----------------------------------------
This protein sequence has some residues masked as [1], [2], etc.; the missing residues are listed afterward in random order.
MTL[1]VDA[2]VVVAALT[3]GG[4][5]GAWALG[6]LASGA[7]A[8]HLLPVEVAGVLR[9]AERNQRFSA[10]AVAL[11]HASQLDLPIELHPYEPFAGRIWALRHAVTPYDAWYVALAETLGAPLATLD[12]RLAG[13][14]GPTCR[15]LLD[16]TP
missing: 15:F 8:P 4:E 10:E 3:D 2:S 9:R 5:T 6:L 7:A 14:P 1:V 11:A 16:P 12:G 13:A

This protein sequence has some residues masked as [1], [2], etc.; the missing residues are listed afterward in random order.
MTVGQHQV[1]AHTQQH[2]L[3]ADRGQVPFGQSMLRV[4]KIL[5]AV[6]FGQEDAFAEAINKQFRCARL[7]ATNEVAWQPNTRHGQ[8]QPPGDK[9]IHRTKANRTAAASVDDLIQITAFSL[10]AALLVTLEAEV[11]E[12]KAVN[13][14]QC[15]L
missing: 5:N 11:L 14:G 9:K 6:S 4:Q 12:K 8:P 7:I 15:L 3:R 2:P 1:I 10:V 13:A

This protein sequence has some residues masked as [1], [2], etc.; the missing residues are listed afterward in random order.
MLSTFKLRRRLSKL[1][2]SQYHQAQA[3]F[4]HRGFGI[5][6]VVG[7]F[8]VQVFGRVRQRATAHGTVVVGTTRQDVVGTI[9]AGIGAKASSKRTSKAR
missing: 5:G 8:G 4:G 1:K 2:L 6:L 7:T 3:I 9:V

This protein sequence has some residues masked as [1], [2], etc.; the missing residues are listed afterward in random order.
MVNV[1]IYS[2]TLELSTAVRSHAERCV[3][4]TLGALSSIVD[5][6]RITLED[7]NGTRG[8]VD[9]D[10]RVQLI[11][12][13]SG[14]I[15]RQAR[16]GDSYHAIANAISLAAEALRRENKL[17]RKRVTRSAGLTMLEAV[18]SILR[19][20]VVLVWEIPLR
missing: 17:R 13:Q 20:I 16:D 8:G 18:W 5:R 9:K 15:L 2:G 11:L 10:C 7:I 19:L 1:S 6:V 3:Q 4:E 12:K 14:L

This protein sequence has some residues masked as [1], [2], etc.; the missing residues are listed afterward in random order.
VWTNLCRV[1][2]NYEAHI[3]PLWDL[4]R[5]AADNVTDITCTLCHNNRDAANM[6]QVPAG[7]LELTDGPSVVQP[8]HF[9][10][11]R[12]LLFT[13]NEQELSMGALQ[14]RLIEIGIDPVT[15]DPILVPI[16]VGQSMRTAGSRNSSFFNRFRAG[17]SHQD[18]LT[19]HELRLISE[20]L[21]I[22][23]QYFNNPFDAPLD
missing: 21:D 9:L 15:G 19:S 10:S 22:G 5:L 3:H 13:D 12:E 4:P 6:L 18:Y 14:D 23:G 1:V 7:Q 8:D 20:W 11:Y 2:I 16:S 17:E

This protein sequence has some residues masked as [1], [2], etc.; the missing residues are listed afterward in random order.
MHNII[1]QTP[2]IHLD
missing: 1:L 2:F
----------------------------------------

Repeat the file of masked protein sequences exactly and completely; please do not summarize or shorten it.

This protein sequence has some residues masked as [1], [2], etc.; the missing residues are listed afterward in random order.
MTL[1]VDA[2]VVVAALT[3]GG[4][5]GAWALG[6]LASGA[7]A[8]HLLPVEVAGVLR[9]AERNQRFSA[10]AVAL[11]HASQLDLPIELHPYEPFAGRIWALRHAVTPYDAWYVALAETLGAPLATLD[12]RLAG[13][14]GPTCR[15]LLD[16]TP
missing: 15:F 8:P 4:E 10:E 3:D 2:S 9:R 5:T 6:L 7:A 14:P 1:V 11:A 16:P 12:G 13:A

This protein sequence has some residues masked as [1], [2], etc.; the missing residues are listed afterward in random order.
MTVGQHQV[1]AHTQQH[2]L[3]ADRGQVPFGQSMLRV[4]KIL[5]AV[6]FGQEDAFAEAINKQFRCARL[7]ATNEVAWQPNTRHGQ[8]QPPGDK[9]IHRTKANRTAAASVDDLIQITAFSL[10]AALLVTLEAEV[11]E[12]KAVN[13][14]QC[15]L
missing: 5:N 11:L 14:G 9:K 6:S 4:Q 12:K 8:P 7:I 15:L 3:R 2:P 1:I 10:V 13:A

This protein sequence has some residues masked as [1], [2], etc.; the missing residues are listed afterward in random order.
MLSTFKLRRRLSKL[1][2]SQYHQAQA[3]F[4]HRGFGI[5][6]VVG[7]F[8]VQVFGRVRQRATAHGTVVVGTTRQDVVGTI[9]AGIGAKASSKRTSKAR
missing: 5:G 8:G 4:G 1:K 2:L 6:L 7:T 3:I 9:V

This protein sequence has some residues masked as [1], [2], etc.; the missing residues are listed afterward in random order.
MVNV[1]IYS[2]TLELSTAVRSHAERCV[3][4]TLGALSSIVD[5][6]RITLED[7]NGTRG[8]VD[9]D[10]RVQLI[11][12][13]SG[14]I[15]RQAR[16]GDSYHAIANAISLAAEALRRENKL[17]RKRVTRSAGLTMLEAV[18]SILR[19][20]VVLVWEIPLR
missing: 17:R 13:Q 20:I 16:D 8:G 18:W 5:R 9:K 15:L 2:G 11:L 10:C 7:I 19:L 1:S 6:V 3:Q 4:E 12:K 14:L

This protein sequence has some residues masked as [1], [2], etc.; the missing residues are listed afterward in random order.
VWTNLCRV[1][2]NYEAHI[3]PLWDL[4]R[5]AADNVTDITCTLCHNNRDAANM[6]QVPAG[7]LELTDGPSVVQP[8]HF[9][10][11]R[12]LLFT[13]NEQELSMGALQ[14]RLIEIGIDPVT[15]DPILVPI[16]VGQSMRTAGSRNSSFFNRFRAG[17]SHQD[18]LT[19]HELRLISE[20]L[21]I[22][23]QYFNNPFDAPLD
missing: 21:D 9:L 15:G 19:S 10:S 22:G 5:L 3:H 13:D 12:E 4:P 6:L 18:Y 14:D 23:G 1:V 7:Q 8:D 20:W 11:Y 2:I 16:S 17:E

This protein sequence has some residues masked as [1], [2], etc.; the missing residues are listed afterward in random order.
MHNII[1]QTP[2]IHLD
missing: 1:L 2:F